Outsourcing censorship

I have been tracking Nigeria for the past few months to see if China has been outsourcing their technical know how of censorship techniques. There was an interesting Businessweek article which disclosed that China is in fact selling radio jamming technologies to Zimbabwe to supress dissidents. Derek Bambauer asks some difficult questions in a Legal Affairs article called Cool Tools for Tyrants. IBM was known for selling tabulation machines to the Germans during the part of their history they’d like to forget. Are we repeating these mistakes by not slapping Cisco et al for the same atrocities?

Incentive to do your job

eEye and Determina have both put out third party fixes for the latest Microsoft IE patch. The relative public utility of this altruistic move is difficult to determine. On the one hand we have two companies who have stepped up and severed the obvious lead time worm writers and other malicious web site operators intent on owning your PC have. Once the flaw is announced everyone has to sit on their hands until Patch Tuesday rolls around. Smaller firms are the most likely to be hit and the least important to someone like Microsoft. Providing this patch is a good thing then since Microsoft is incapable of producing a Quality Assured patch in time.

On the other hand it is possible that Microsoft could produce the patch if it leveled more resources at the issue. Fixing products they have already received revenue for is nothing but a cost center for Microsoft. They have only negative press which bleeds more cost from future sales
to inspire them to put out patches in a timely fashion. If Microsoft’s work is done for them by “do gooders” like eEye then what use is it to pressure Microsoft to put out the patch sooner? What if there wasn’t an eEye there to do their work for them?

An interesting (unconfirmed) post on slashdot from one of the Determina engineers:

Source code for the eEye patch. Written by Derek Soeder

Symantec Releases Vulnerability Advisories

This was a very intensely discussed topic when I worked at Symantec. The company I worked for originally (@stake) was known for releasing security advisories. It was a large part of the PR machine and a staple for most network security firms. Symantec wasn’t sure how to deal with this and through the very diligent work of a few employees it seems the process is back. The advisories seem a little anemic to me but something is better then nothing.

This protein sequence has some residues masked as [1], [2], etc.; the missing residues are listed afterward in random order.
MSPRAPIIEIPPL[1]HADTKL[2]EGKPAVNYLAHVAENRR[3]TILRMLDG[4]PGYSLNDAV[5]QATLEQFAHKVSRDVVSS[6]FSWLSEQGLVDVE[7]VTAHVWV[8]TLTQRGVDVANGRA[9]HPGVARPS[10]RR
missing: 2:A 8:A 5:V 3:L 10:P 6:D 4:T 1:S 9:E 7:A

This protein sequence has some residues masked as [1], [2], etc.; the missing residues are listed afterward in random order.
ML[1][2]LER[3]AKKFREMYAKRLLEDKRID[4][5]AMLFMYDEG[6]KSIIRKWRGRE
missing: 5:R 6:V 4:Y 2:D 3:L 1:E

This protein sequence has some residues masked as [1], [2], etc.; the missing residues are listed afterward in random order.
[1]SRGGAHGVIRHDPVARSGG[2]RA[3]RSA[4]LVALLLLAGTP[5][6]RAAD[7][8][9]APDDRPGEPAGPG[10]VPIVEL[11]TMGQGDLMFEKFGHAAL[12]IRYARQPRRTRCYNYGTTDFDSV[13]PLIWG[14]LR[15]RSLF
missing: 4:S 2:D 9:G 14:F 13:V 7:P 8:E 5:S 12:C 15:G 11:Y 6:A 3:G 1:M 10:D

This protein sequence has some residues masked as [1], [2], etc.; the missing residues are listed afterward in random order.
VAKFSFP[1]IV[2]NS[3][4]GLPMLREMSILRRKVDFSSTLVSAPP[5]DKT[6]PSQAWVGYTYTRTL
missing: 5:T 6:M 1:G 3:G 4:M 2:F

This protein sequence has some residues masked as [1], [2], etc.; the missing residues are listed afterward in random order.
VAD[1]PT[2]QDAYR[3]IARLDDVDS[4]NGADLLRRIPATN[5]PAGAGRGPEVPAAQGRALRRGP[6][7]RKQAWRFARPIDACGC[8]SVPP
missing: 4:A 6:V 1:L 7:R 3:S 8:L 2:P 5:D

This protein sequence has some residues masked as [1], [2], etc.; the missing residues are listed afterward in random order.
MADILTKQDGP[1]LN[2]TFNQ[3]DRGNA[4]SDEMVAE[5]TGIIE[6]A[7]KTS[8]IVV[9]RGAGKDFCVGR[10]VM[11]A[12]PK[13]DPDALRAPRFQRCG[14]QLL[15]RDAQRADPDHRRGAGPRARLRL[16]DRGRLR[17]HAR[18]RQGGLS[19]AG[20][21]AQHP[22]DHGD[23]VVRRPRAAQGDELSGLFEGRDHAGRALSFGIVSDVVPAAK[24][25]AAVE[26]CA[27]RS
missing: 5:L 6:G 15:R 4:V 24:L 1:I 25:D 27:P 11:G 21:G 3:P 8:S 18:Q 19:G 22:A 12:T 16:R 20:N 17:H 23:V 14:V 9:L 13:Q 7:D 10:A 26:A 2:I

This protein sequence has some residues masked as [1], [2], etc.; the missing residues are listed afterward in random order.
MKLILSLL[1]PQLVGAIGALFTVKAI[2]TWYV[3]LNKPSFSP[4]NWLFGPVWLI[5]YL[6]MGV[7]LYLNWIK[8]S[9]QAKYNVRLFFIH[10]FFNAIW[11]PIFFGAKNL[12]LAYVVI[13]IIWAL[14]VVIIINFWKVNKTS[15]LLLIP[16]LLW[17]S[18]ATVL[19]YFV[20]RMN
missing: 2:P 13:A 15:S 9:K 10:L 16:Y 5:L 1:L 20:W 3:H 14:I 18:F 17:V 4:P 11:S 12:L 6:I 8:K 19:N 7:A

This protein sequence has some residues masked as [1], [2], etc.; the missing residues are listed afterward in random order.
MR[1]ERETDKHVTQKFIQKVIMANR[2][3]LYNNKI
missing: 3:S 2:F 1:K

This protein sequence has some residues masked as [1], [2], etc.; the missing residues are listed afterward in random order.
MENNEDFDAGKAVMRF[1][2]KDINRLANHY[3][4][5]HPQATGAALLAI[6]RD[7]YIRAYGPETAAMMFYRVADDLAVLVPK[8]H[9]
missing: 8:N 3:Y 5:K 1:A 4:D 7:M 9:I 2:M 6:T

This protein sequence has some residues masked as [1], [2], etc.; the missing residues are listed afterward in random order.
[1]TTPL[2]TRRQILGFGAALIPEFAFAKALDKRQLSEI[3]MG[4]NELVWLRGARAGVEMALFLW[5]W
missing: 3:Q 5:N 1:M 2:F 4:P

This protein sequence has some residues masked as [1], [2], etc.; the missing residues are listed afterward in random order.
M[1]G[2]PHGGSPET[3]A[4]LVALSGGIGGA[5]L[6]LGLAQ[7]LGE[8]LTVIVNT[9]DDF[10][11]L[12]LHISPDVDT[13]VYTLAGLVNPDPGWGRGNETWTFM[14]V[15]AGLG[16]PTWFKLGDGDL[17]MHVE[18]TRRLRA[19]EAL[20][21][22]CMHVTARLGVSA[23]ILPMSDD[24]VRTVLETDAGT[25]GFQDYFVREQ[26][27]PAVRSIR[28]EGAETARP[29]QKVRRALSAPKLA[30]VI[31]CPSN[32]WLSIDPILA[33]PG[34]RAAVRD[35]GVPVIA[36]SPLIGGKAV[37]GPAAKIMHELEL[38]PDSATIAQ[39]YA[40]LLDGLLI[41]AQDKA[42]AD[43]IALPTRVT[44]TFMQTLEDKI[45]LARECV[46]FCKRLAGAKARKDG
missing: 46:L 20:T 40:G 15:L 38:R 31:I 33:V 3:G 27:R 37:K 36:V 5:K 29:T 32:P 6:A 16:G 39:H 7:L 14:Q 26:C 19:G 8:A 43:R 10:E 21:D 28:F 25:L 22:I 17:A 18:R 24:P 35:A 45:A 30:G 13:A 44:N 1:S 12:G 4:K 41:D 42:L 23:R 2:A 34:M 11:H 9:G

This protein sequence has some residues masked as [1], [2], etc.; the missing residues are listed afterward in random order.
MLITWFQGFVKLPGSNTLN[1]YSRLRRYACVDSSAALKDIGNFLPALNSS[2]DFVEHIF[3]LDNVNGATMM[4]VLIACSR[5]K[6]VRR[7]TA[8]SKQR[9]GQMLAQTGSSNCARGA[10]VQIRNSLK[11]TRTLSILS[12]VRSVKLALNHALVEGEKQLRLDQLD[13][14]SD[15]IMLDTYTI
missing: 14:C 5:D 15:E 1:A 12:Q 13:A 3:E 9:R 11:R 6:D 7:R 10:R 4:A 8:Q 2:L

What is missing of course is actual details of how to exploit the flaw. There are several reasons why this information isn’t available and will never be available from Symantec. First is the OIS which Symantec is a member of. This body forbids the “irresponsible” disclosure of vulnerability details. This position is debatable. Common practice these days allows a smart reverse engineer the ability to pick apart the patch itself and obtain whatever details that are relevant. There are cases where obscuring this information works and also cases where it hinders safety.
Second is the nature of the firm. Symantec is a large company and has very deep pockets. So putting out exploit code would expose the company to legal action. Whether or not prosecution would ever succeed is irrelevant. The “transaction cost” alone for someone of Symantec’s size would insure that PR and Legal would gang up to enforce a no disclosure rule. I would wager both teams, at the very least the latter, were against this move. The rumor mill states that these teams were the ones who killed off the L0phtcrack password auditing software line (LC5) and the incredible WebProxy software. The latter likely died from it’s inability to generate 100M in revenue per year which is the magic number for Symantec.

MP3 Fingerprint?

I found this string in my MP3 comments that looked like it was in hex.
00001592 00000000 00013426 00000000 00045492 00000000 00007dfe 00007dfe 0003db0a 0003db0a

It is in hex but the results are in the higher ascii range. it wouldn’t be readable. It is interesting that someone could feasibly search for this GUID and send a cease and desist at the bearer of this code. What if someone just generates a series of random four byte codes in hex?